• While adding significantly to the population, the presence of post-1990 immigrants and their progeny only increased the working-age (16-64) share of the population from 63.9 percent to 64.4 percent. 
  • The working-age share can be seen as the best way to think about the ability of society to pay for government or support the economy, as both children and the elderly generally do not work and are supported by the labor of others. 
  • Immigration had a small impact on the working-age share because immigrants arrive at all ages, grow older over time, and have children, so they added to both the working-age and those too old or too young to work in nearly equal proportions.
  • Even if the number of post-1990 immigrants and their offspring were doubled to almost 86 million—about one in four residents—it would still only have raised the working-age share to 64.8 percent — 0.9 percentage points higher than if there had been no immigration.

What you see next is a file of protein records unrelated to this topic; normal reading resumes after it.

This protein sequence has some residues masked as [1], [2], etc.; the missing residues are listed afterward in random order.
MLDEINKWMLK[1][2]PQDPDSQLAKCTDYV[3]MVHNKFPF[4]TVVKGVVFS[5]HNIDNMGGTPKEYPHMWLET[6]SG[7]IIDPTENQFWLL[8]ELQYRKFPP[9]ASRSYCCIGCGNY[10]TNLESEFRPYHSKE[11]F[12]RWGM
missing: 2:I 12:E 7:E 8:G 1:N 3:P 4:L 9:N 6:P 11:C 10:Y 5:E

• Excluding children, and looking only at the number of working-age people (16-64) relative to those of retirement age shows that post 1990-immigration increased the ratio from 3.7 potential workers per potential retiree to 4.1.
  • If the retirement age was raised by just one year, assuming no immigration, the ratio of workers to retirees would be 4.1, matching the effect of post-1990 immigration. 
  • Increasing the retirement age by two years it would have increased the worker to retiree ratio to 4.5 in 2017, significantly more than the 43 million post-1990 immigrants and their children.